Current water treatment methods are too effective and too costly for applications where the objective is reducing scale buildup in the water heater and hot water pipes. Ion exchange water softening systems, such as supplied by Culligan, are both expensive and costly to maintain. These systems require regular maintenance and when used to treat large quantities of water the upkeep makes them economically unfeasible.
Another treatment technique is reverse osmosis. Reverse osmosis systems can treat large quantities of water, as in semiconductor factories, and purify water through a reverse osmotic membrane. In addition to filtering out the carbonates that cause scale, these systems also remove heavy metals and biological contaminants. Reverse osmosis systems are more expensive than ion exchange systems and are directed towards improving water quality rather than only removing the chemicals that become scale. Both ion exchange and reverse osmosis systems remove scale, but at a cost where it is cheaper for office buildings and apartment complexes to de-scale and replace hot water pipes than purchase and maintain a water softener.
U.S. Pat. No. 6,416,673 and others, by Plester, and assigned to The Coca Cola Company, describe a filtering system consisting of a heater, filter and cooler; implemented to treat water for a soft drink dispenser. Plester's preferred method of removing scale from hot water is a filter made of polyester fiber mesh. Plester's patent differs from this invention in that the application is specifically for filtering water for a soft drink dispenser; a low volume application requiring a high removal efficiency. By comparison, this invention is for domestic or commercial hot water supplies with 10 to 10,000 times more volume, is less efficient, and uses granules or loose mesh material rather than a filter to remove the precipitate. There is no interest in improving taste, removing gasses, or sterilization as is desired for the Coca Cola application.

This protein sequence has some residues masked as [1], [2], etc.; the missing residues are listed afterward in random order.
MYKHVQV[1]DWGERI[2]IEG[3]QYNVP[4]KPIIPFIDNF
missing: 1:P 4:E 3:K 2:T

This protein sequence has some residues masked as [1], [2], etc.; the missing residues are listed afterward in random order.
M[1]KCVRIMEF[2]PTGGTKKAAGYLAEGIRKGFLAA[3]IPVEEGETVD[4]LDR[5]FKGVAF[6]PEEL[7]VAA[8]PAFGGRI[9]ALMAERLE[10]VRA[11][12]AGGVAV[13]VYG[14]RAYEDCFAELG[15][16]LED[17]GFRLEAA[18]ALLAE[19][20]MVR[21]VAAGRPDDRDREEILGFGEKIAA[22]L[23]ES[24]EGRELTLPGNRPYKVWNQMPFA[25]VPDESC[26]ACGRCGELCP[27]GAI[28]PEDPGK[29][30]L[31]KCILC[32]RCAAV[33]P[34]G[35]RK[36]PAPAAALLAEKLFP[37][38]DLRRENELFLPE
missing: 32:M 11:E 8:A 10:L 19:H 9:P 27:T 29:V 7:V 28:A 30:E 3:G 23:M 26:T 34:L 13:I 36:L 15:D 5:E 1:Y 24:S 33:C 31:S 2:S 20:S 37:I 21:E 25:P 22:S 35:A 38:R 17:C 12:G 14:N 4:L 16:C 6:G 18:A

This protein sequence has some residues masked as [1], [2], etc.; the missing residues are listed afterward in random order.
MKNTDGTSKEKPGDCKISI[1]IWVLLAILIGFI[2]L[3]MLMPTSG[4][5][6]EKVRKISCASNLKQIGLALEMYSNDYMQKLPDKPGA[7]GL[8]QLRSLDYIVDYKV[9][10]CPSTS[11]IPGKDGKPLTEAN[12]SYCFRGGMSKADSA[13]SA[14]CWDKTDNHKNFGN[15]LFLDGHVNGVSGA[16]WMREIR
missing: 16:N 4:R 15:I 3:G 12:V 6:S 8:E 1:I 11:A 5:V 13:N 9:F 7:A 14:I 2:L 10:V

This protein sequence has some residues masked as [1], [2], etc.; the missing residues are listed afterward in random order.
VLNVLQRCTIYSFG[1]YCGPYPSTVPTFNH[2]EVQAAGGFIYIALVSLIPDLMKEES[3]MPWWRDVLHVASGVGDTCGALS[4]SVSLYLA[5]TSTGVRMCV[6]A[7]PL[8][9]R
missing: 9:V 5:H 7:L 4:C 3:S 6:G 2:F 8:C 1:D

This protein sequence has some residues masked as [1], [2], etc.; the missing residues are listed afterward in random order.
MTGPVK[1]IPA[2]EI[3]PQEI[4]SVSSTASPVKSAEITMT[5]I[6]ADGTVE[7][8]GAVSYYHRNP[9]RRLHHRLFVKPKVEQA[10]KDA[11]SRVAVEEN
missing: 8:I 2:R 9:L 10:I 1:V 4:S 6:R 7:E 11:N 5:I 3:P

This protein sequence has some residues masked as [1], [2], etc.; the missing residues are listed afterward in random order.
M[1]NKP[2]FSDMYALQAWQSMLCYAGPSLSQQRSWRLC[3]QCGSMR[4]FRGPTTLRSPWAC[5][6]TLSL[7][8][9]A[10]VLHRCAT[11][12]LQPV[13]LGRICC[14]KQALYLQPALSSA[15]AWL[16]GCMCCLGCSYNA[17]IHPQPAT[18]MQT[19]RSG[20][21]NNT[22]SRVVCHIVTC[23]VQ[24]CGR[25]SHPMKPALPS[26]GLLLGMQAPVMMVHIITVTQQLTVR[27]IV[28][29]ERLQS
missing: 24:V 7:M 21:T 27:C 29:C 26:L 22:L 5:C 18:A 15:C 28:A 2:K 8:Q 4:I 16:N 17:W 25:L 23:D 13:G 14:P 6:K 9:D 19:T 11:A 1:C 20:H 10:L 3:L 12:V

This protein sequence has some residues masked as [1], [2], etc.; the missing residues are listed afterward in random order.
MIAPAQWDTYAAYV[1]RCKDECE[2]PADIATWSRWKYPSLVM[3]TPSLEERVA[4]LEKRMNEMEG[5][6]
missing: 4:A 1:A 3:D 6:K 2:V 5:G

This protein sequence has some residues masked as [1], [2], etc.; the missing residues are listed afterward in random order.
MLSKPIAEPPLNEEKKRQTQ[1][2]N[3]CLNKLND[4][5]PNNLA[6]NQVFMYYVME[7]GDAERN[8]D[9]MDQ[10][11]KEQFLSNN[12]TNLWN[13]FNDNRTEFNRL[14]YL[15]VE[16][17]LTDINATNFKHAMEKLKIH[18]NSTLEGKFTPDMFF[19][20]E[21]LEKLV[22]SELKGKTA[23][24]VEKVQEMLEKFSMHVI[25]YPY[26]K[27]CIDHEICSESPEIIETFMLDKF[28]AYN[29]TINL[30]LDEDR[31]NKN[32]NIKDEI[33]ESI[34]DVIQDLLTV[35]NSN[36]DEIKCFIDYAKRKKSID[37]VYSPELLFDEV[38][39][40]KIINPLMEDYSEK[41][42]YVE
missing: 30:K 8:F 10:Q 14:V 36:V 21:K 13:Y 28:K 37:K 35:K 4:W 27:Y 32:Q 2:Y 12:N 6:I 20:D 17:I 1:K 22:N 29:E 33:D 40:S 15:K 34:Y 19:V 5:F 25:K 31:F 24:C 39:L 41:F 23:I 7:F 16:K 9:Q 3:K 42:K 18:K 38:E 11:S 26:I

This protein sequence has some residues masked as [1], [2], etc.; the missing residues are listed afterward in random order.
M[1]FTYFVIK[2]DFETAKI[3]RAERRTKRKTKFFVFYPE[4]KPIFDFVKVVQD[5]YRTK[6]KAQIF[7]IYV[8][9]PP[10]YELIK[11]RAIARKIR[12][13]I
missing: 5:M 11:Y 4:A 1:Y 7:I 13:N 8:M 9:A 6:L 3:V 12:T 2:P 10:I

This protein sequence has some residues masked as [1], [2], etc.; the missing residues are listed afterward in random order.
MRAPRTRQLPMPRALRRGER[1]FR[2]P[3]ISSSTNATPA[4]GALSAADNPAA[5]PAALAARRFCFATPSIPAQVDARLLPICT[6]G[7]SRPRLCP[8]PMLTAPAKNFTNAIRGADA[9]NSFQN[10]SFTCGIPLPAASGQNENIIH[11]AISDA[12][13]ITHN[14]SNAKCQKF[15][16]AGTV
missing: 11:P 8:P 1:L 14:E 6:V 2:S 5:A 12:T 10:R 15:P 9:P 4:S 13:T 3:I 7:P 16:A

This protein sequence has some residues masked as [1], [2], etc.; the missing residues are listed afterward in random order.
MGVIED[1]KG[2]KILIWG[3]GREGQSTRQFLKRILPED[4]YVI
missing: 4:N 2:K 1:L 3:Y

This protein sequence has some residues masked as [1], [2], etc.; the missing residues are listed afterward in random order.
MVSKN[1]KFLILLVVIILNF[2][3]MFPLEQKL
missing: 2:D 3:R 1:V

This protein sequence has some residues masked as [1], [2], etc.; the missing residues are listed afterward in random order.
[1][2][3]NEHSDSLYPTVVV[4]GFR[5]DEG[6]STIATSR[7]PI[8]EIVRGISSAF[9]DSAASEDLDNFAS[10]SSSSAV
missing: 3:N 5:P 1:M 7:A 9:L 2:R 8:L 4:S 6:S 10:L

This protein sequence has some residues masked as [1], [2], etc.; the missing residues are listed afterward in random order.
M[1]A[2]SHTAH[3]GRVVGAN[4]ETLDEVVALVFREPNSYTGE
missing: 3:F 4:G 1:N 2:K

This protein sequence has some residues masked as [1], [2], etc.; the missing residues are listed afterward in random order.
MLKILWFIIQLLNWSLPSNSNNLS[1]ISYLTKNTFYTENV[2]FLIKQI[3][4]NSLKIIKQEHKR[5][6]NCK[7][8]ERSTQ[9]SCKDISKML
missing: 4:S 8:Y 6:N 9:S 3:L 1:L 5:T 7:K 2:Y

Other patents discovered in a patent search cover hot water tanks, heaters, valves, filters, additives, hardness sensors, control circuits, ionic exchange softeners, reverse osmosis, and stills. None of these devices are the same as this invention.